When new financial auditing regulations went into effect in 2019, there were concerns the rules would affect publicly traded companies and, by extension, investors. A new study finds there was an effect—but it was a small one.
At issue are the audits that publicly traded companies are required to get each year. The auditors closely examine a company’s books and—if everything seems above board—sign off on a company’s financial statements, stating they believe the statements are accurate within a material margin of error.
However, starting in 2019, auditors are also required to disclose any aspects of the financial statement audit that they find particularly challenging or subjective, as well as why the auditors feel those issues are worth noting. These audits are governed by the Public Company Accounting Oversight Board, which issued the regulations—called “critical audit matters” (CAMs)—that define which things in a company’s financial statement merit a disclosure from auditors.
“CAMs that focus specifically on taxes are one of the areas where auditors are mostly likely to issue a disclosure,” says Nathan Goldman, co-author of a paper on the work and an associate professor of accounting in North Carolina State University’s Poole College of Management.
“Because these CAM regulations are so new, we wanted to see whether related tax disclosures were having an impact on how companies operate or how they report on their potential tax burden in financial statements. Ultimately, we wanted to see whether tax CAMs are changing corporate behavior in a way that could affect shareholders.”
The paper, “Disclosure of Tax-Related Critical Audit Matters and Tax-Related Outcomes,” is published in the journal Contemporary Accounting Research.
To explore this issue, Goldman and his collaborators started by looking at data from 1,298 publicly traded companies for the years 2018 (just before the CAMs took effect) and 2019 (the first year of CAM disclosure requirements). While all of the companies received auditor disclosures due to the new CAM regulations, only 298 of the companies merited disclosures related to tax CAMs.
The researchers looked at whether there was a change between 2018 and 2019 for each company in three areas: tax-related financial reporting quality, tax avoidance and tax-related earnings management. More specifically, the researchers looked to see whether these differences were more pronounced for companies that had tax CAM disclosures, as compared to companies whose disclosures were not related to tax CAMs.
Financial reporting quality refers to how accurate the financial data in a company’s financial statement was. The researchers measured financial reporting quality by looking at whether the company received a comment letter from the SEC, subsequently restated its financial statements, or had an internal control weakness—meaning the auditors had concerns over whether the company had effective controls in place to mitigate a financial accounting misstatement.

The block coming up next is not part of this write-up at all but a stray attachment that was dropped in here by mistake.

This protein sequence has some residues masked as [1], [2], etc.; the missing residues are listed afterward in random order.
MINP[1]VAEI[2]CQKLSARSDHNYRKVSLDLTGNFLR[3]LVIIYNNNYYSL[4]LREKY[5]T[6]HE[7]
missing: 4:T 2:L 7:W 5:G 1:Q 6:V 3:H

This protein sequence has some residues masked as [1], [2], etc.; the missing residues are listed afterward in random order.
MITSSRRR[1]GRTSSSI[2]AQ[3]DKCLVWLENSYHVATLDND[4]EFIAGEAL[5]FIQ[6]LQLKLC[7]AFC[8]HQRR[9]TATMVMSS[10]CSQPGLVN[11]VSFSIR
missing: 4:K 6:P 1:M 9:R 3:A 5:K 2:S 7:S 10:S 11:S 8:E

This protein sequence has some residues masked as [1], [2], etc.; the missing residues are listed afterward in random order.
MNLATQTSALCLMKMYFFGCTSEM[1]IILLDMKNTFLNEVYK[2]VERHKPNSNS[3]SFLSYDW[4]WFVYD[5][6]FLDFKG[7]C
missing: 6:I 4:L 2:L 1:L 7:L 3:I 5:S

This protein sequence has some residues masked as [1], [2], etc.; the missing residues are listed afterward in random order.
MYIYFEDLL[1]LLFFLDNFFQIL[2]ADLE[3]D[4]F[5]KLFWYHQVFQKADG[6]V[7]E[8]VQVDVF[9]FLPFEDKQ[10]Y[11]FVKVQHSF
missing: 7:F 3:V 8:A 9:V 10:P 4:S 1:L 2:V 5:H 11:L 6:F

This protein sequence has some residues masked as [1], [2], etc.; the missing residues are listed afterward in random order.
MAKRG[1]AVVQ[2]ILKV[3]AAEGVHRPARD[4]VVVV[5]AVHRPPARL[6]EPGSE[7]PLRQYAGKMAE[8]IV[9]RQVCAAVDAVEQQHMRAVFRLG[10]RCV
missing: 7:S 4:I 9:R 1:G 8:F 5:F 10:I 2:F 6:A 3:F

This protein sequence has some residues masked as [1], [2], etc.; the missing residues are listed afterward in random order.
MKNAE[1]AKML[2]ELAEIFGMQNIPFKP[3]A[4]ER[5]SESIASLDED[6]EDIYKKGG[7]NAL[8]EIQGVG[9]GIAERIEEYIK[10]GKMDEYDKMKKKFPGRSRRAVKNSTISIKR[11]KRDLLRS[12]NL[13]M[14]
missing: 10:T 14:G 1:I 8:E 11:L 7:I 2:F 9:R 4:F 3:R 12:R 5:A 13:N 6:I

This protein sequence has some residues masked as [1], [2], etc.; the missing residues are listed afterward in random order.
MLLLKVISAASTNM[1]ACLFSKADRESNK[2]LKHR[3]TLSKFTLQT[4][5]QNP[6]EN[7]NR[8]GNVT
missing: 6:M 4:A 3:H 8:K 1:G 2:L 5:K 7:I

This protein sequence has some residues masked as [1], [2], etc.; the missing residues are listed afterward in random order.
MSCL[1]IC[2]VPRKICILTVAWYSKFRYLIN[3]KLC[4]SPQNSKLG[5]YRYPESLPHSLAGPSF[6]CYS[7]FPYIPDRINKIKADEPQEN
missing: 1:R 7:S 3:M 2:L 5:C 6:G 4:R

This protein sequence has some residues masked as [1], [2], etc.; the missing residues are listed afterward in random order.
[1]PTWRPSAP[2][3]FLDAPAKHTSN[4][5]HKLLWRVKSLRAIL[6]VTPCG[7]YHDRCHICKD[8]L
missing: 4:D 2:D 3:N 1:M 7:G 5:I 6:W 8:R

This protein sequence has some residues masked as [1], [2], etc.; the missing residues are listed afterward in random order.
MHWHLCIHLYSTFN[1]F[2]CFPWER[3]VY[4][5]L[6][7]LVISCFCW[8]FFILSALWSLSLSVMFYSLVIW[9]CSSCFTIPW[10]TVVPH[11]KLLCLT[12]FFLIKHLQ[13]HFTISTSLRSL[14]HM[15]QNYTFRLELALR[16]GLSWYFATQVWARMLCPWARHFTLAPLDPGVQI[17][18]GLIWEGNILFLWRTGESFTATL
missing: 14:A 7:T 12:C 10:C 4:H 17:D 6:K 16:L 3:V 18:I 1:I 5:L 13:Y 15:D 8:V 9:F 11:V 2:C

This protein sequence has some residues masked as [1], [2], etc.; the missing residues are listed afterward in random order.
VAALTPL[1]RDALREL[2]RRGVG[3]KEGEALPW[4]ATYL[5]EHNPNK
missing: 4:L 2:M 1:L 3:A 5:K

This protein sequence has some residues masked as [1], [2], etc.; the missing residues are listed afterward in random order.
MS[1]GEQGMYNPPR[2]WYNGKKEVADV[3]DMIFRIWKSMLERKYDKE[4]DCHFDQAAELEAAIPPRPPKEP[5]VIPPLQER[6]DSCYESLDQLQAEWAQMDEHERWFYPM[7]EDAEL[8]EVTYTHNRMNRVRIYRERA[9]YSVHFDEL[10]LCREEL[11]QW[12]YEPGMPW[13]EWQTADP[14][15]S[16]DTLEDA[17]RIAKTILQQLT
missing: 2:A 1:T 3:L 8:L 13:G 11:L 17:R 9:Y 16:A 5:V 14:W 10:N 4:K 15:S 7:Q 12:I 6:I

Tax avoidance refers to the extent to which a company was able to reduce its tax liability, relative to the baseline corporate tax rate. And tax-related earnings management refers to whether the actions a company took to reduce its tax liability moved the company from not meeting its earnings target to meeting its earnings target.
“We generally found very little change from year to year related to tax CAM disclosures,” Goldman says. “The only three changes we found that were associated tax CAMs were: a modest increase in the reserve for uncertain tax benefits, which is called a tax accrual; a modest increase in the quality of reporting on tax accruals; and a modest reduction in the likelihood of tax-related earnings management.”
The researchers then looked at data for all of the companies from 2020.
“We found that the numbers for 2020 essentially shifted back to the way things were in 2018,” Goldman says. “Basically, 2019 appears to have been a slight bump in the road as everyone adjusted to the tax CAM regulations, and things returned to normal very quickly.
“This is actually a very interesting finding,” Goldman says. “We used a multi-year window to monitor regulatory effects over time and found that there was an effect, but that things reverted to a norm very quickly. This is particularly valuable information for assessing potential unintended effects of the regulations.”
Katharine D. Drake et al, Disclosure of tax‐related critical audit matters and tax‐related outcomes, Contemporary Accounting Research (2023). DOI: 10.1111/1911-3846.12920
New audit rules had little effect on companies, study finds (2023, November 28)
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